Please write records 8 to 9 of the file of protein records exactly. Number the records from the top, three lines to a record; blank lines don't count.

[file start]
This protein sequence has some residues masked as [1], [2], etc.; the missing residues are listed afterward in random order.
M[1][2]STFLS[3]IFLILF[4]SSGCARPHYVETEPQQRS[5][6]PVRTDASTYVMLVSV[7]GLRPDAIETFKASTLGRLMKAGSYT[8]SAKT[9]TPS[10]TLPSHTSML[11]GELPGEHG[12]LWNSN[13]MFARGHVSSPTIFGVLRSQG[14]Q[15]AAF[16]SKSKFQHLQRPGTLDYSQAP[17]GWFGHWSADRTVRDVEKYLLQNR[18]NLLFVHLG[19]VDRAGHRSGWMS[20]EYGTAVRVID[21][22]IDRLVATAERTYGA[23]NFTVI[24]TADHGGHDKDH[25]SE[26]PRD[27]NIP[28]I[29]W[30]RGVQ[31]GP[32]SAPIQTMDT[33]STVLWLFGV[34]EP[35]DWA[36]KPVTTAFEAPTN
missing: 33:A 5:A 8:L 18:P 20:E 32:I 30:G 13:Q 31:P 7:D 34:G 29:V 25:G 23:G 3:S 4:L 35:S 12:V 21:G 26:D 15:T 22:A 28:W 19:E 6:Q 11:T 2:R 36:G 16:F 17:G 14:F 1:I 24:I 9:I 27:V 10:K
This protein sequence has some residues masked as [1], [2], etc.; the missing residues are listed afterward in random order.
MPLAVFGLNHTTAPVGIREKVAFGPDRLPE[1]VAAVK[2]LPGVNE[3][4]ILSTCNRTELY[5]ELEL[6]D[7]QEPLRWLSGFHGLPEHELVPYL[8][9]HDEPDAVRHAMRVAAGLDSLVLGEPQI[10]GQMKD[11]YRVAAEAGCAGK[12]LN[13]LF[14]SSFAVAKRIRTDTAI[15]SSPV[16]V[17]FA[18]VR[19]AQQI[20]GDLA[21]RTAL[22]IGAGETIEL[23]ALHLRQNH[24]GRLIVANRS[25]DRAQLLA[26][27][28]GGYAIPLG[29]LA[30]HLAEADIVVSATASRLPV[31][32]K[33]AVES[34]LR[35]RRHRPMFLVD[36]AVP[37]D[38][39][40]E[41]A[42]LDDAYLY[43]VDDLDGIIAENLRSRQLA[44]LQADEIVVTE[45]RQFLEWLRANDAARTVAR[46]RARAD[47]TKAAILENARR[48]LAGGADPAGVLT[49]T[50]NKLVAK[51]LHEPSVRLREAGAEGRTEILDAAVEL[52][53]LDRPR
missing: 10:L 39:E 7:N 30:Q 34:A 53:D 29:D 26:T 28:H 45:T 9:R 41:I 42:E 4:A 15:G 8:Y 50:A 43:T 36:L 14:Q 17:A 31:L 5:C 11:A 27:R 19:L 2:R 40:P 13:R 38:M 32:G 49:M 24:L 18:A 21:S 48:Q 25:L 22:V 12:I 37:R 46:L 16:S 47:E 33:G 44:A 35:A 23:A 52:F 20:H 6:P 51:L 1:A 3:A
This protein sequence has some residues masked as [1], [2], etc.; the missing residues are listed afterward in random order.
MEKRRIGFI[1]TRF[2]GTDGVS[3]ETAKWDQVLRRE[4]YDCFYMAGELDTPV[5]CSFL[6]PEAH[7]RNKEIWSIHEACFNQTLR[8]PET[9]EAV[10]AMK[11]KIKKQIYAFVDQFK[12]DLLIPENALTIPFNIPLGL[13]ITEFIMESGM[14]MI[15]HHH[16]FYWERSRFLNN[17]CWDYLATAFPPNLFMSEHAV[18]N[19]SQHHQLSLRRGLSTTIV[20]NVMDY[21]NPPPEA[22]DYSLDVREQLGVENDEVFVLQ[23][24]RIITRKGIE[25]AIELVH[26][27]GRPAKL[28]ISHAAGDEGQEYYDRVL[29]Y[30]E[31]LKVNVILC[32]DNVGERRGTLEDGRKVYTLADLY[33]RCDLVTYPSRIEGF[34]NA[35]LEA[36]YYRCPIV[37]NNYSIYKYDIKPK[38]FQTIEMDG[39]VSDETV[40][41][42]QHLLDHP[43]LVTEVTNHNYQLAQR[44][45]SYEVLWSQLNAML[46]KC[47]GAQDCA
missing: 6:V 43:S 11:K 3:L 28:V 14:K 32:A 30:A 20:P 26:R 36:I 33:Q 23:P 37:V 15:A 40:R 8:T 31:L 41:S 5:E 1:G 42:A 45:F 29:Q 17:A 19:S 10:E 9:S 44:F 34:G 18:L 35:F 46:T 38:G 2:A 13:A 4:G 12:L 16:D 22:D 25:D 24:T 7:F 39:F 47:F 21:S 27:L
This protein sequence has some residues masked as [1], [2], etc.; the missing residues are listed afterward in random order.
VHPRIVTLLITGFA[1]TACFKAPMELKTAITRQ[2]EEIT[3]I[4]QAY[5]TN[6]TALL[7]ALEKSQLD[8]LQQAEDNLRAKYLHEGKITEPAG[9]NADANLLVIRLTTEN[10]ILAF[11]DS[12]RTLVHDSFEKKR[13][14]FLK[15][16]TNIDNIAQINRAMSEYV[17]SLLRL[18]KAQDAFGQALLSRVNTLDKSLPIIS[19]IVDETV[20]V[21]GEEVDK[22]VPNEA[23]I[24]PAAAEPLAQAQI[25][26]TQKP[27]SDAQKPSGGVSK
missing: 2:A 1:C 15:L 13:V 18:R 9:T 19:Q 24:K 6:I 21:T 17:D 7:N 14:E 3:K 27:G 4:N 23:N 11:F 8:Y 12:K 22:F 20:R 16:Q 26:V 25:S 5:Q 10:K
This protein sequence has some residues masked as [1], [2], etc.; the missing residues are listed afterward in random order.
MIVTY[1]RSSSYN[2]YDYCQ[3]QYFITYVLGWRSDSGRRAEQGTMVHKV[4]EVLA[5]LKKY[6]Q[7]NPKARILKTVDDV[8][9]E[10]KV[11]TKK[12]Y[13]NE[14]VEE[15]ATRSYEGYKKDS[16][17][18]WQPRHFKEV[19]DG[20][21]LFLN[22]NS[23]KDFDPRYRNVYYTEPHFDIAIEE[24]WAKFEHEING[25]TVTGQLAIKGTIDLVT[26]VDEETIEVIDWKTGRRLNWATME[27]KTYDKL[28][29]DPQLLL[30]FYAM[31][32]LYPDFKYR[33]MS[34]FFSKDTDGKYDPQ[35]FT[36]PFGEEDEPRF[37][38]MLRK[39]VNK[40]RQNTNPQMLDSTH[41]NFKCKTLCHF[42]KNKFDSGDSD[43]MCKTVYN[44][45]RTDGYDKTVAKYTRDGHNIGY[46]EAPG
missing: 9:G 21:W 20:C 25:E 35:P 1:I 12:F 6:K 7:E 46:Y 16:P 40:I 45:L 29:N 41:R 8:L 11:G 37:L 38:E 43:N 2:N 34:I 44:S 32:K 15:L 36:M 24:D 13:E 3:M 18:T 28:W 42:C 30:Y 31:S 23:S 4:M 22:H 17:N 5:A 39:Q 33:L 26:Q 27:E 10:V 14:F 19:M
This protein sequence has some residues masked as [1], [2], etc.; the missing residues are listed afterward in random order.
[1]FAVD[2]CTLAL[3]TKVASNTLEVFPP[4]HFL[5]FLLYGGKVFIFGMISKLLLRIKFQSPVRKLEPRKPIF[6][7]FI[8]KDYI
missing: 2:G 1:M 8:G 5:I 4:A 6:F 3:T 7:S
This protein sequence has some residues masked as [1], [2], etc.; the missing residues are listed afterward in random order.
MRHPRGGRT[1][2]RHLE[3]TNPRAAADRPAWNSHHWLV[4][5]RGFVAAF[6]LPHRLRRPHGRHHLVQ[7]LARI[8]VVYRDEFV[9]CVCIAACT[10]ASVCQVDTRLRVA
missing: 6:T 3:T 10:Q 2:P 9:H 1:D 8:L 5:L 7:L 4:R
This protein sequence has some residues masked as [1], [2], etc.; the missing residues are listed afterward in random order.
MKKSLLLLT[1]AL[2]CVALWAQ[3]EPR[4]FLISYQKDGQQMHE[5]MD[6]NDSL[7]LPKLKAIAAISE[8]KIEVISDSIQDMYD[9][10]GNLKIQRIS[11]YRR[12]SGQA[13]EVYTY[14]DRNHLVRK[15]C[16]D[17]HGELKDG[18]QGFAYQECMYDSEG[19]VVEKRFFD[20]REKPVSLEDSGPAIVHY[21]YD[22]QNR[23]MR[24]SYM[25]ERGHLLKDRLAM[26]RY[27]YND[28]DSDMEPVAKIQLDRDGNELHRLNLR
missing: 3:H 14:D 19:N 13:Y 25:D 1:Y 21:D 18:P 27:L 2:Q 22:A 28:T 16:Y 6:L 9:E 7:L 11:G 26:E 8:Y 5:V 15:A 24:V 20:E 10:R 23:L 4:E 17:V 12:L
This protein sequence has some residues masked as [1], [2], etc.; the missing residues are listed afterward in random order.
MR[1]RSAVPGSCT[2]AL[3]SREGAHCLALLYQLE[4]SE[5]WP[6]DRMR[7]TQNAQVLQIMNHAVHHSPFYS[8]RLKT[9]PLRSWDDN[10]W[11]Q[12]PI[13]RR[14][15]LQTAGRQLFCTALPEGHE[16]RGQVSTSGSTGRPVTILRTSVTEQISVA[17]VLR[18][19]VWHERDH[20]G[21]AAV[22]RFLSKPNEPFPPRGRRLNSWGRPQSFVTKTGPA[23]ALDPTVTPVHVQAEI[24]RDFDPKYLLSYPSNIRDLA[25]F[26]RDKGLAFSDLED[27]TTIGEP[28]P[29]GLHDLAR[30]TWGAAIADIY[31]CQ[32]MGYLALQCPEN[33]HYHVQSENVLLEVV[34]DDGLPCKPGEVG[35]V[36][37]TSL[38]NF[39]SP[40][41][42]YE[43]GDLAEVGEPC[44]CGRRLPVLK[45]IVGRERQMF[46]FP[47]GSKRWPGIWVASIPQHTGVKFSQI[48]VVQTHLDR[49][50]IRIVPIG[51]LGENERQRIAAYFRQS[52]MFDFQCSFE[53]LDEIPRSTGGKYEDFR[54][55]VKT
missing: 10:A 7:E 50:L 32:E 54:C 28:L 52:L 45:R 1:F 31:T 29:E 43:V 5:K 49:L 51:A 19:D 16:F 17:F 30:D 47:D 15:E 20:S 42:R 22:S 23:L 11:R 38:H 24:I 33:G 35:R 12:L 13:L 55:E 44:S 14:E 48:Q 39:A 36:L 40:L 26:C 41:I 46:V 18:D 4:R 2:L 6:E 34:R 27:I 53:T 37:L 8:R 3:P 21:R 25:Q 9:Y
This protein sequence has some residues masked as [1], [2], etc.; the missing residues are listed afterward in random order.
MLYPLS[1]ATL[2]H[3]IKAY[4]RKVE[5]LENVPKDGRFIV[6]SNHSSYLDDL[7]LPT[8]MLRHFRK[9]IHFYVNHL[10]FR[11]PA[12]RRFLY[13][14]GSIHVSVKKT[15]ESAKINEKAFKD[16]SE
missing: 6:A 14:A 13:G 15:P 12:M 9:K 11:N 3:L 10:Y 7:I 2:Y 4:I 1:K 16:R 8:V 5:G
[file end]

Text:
This protein sequence has some residues masked as [1], [2], etc.; the missing residues are listed afterward in random order.
MKKSLLLLT[1]AL[2]CVALWAQ[3]EPR[4]FLISYQKDGQQMHE[5]MD[6]NDSL[7]LPKLKAIAAISE[8]KIEVISDSIQDMYD[9][10]GNLKIQRIS[11]YRR[12]SGQA[13]EVYTY[14]DRNHLVRK[15]C[16]D[17]HGELKDG[18]QGFAYQECMYDSEG[19]VVEKRFFD[20]REKPVSLEDSGPAIVHY[21]YD[22]QNR[23]MR[24]SYM[25]ERGHLLKDRLAM[26]RY[27]YND[28]DSDMEPVAKIQLDRDGNELHRLNLR
missing: 3:H 14:D 19:N 13:Y 25:D 1:Y 21:D 18:P 27:L 2:Q 22:A 28:T 16:Y 6:L 9:E 7:L 11:G 26:E 8:Y 5:V 15:A 24:V 20:E 10:R 23:L 4:E 17:V 12:L
This protein sequence has some residues masked as [1], [2], etc.; the missing residues are listed afterward in random order.
MR[1]RSAVPGSCT[2]AL[3]SREGAHCLALLYQLE[4]SE[5]WP[6]DRMR[7]TQNAQVLQIMNHAVHHSPFYS[8]RLKT[9]PLRSWDDN[10]W[11]Q[12]PI[13]RR[14][15]LQTAGRQLFCTALPEGHE[16]RGQVSTSGSTGRPVTILRTSVTEQISVA[17]VLR[18][19]VWHERDH[20]G[21]AAV[22]RFLSKPNEPFPPRGRRLNSWGRPQSFVTKTGPA[23]ALDPTVTPVHVQAEI[24]RDFDPKYLLSYPSNIRDLA[25]F[26]RDKGLAFSDLED[27]TTIGEP[28]P[29]GLHDLAR[30]TWGAAIADIY[31]CQ[32]MGYLALQCPEN[33]HYHVQSENVLLEVV[34]DDGLPCKPGEVG[35]V[36][37]TSL[38]NF[39]SP[40][41][42]YE[43]GDLAEVGEPC[44]CGRRLPVLK[45]IVGRERQMF[46]FP[47]GSKRWPGIWVASIPQHTGVKFSQI[48]VVQTHLDR[49][50]IRIVPIG[51]LGENERQRIAAYFRQS[52]MFDFQCSFE[53]LDEIPRSTGGKYEDFR[54][55]VKT
missing: 10:A 7:E 50:L 32:E 54:C 28:L 52:L 45:R 1:F 31:T 29:E 43:V 5:K 49:L 51:A 19:D 16:F 17:F 30:D 47:D 15:E 20:S 42:R 22:S 23:L 11:R 38:H 24:I 33:G 35:R 12:L 13:L 55:E 44:S 14:E 48:Q 39:A 36:L 40:L 26:C 41:I 46:V 18:D 4:R 2:L 6:E 34:R 27:I 53:T 37:L 8:R 3:P 21:R 25:Q 9:Y